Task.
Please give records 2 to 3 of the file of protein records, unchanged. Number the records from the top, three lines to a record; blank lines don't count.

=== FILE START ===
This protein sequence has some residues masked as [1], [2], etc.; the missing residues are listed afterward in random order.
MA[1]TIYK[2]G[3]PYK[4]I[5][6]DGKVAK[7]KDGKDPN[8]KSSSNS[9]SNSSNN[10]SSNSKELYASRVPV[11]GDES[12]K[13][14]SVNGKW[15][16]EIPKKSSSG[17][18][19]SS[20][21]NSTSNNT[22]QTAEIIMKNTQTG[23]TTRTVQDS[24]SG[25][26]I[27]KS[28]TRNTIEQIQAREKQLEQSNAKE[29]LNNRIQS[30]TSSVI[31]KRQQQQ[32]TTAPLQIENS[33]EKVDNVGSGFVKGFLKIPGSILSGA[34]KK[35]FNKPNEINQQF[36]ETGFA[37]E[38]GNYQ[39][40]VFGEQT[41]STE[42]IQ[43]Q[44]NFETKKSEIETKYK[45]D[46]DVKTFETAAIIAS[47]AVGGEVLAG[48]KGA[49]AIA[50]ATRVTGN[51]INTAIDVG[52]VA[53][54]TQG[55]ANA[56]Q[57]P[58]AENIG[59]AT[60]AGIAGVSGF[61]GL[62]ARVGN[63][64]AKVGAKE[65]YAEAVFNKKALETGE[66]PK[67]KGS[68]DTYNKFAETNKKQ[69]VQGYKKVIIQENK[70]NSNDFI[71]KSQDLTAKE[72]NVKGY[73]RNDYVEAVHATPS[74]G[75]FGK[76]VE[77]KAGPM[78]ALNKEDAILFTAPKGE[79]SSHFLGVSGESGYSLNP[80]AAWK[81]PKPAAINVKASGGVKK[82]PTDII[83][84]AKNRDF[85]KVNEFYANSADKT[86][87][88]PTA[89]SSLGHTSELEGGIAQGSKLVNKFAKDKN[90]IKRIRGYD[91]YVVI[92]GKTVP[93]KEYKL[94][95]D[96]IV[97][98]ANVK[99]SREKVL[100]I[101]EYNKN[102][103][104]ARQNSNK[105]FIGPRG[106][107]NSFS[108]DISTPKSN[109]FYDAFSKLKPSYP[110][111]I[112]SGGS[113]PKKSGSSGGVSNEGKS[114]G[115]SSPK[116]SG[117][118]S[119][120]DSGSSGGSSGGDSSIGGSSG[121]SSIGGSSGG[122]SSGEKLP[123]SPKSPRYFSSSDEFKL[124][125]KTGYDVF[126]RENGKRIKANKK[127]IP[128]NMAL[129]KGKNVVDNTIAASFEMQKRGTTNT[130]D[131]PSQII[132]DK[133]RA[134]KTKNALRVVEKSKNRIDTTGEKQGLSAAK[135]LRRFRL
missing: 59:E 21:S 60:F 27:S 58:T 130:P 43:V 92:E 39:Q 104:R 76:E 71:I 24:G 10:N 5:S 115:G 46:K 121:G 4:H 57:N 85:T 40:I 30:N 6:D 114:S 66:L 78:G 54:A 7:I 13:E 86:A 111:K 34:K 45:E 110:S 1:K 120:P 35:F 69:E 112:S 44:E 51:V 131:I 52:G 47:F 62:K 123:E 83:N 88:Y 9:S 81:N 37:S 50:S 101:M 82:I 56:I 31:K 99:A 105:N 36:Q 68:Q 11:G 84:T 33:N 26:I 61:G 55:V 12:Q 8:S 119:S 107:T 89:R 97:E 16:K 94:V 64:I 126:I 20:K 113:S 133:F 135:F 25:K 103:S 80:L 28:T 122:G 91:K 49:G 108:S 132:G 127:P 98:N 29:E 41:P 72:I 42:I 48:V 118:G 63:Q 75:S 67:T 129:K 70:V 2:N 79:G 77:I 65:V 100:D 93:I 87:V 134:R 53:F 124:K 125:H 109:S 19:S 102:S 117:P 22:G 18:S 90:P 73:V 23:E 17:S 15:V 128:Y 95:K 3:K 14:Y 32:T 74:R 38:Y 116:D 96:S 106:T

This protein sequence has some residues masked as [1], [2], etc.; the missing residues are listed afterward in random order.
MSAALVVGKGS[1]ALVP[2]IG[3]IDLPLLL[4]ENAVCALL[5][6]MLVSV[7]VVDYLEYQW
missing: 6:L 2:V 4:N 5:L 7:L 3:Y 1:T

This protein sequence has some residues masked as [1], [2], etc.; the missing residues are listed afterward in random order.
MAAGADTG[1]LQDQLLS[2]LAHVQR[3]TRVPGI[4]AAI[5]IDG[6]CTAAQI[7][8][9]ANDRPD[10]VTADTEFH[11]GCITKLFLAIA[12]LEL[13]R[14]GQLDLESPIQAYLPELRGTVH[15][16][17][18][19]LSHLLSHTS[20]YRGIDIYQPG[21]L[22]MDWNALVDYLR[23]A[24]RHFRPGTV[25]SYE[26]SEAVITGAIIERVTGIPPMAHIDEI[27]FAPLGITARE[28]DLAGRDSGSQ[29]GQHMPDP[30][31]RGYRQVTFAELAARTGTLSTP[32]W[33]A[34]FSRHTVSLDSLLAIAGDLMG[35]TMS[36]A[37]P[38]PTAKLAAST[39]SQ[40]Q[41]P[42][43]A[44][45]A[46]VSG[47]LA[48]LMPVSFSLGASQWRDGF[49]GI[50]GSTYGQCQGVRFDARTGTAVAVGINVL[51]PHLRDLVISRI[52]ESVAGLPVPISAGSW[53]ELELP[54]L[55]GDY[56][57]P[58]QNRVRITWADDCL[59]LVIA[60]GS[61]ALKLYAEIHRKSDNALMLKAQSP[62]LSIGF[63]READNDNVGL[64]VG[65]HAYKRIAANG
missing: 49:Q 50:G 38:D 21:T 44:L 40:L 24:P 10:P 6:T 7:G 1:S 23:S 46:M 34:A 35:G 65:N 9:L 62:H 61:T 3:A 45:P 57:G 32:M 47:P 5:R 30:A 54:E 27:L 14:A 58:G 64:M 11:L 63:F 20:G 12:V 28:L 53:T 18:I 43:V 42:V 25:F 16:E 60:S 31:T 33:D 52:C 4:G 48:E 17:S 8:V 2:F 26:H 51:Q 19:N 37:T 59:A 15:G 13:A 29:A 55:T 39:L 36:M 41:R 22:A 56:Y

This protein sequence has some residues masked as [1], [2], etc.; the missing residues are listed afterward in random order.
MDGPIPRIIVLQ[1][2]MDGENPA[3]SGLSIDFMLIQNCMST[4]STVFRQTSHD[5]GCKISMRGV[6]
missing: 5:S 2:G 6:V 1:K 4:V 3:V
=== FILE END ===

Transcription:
This protein sequence has some residues masked as [1], [2], etc.; the missing residues are listed afterward in random order.
MSAALVVGKGS[1]ALVP[2]IG[3]IDLPLLL[4]ENAVCALL[5][6]MLVSV[7]VVDYLEYQW
missing: 6:L 2:V 4:N 5:L 7:L 3:Y 1:T

This protein sequence has some residues masked as [1], [2], etc.; the missing residues are listed afterward in random order.
MAAGADTG[1]LQDQLLS[2]LAHVQR[3]TRVPGI[4]AAI[5]IDG[6]CTAAQI[7][8][9]ANDRPD[10]VTADTEFH[11]GCITKLFLAIA[12]LEL[13]R[14]GQLDLESPIQAYLPELRGTVH[15][16][17][18][19]LSHLLSHTS[20]YRGIDIYQPG[21]L[22]MDWNALVDYLR[23]A[24]RHFRPGTV[25]SYE[26]SEAVITGAIIERVTGIPPMAHIDEI[27]FAPLGITARE[28]DLAGRDSGSQ[29]GQHMPDP[30][31]RGYRQVTFAELAARTGTLSTP[32]W[33]A[34]FSRHTVSLDSLLAIAGDLMG[35]TMS[36]A[37]P[38]PTAKLAAST[39]SQ[40]Q[41]P[42][43]A[44][45]A[46]VSG[47]LA[48]LMPVSFSLGASQWRDGF[49]GI[50]GSTYGQCQGVRFDARTGTAVAVGINVL[51]PHLRDLVISRI[52]ESVAGLPVPISAGSW[53]ELELP[54]L[55]GDY[56][57]P[58]QNRVRITWADDCL[59]LVIA[60]GS[61]ALKLYAEIHRKSDNALMLKAQSP[62]LSIGF[63]READNDNVGL[64]VG[65]HAYKRIAANG
missing: 49:Q 50:G 38:D 21:T 44:L 40:L 24:P 10:P 6:T 7:G 1:S 23:S 46:M 34:A 35:G 65:N 9:L 62:H 61:T 3:A 45:P 57:G 32:M 47:P 5:R 30:A 54:E 27:L 14:A 58:G 64:M 11:L 63:F 20:G 12:V 28:L 53:T 18:I 43:V 42:V 25:F 16:E 60:S 31:T 33:D 52:C 4:G 48:E 17:S 8:V 2:F 26:H 51:Q 19:N 37:T 59:A 15:G 13:A 29:A 55:T 39:L 36:M 41:R 22:A 56:Y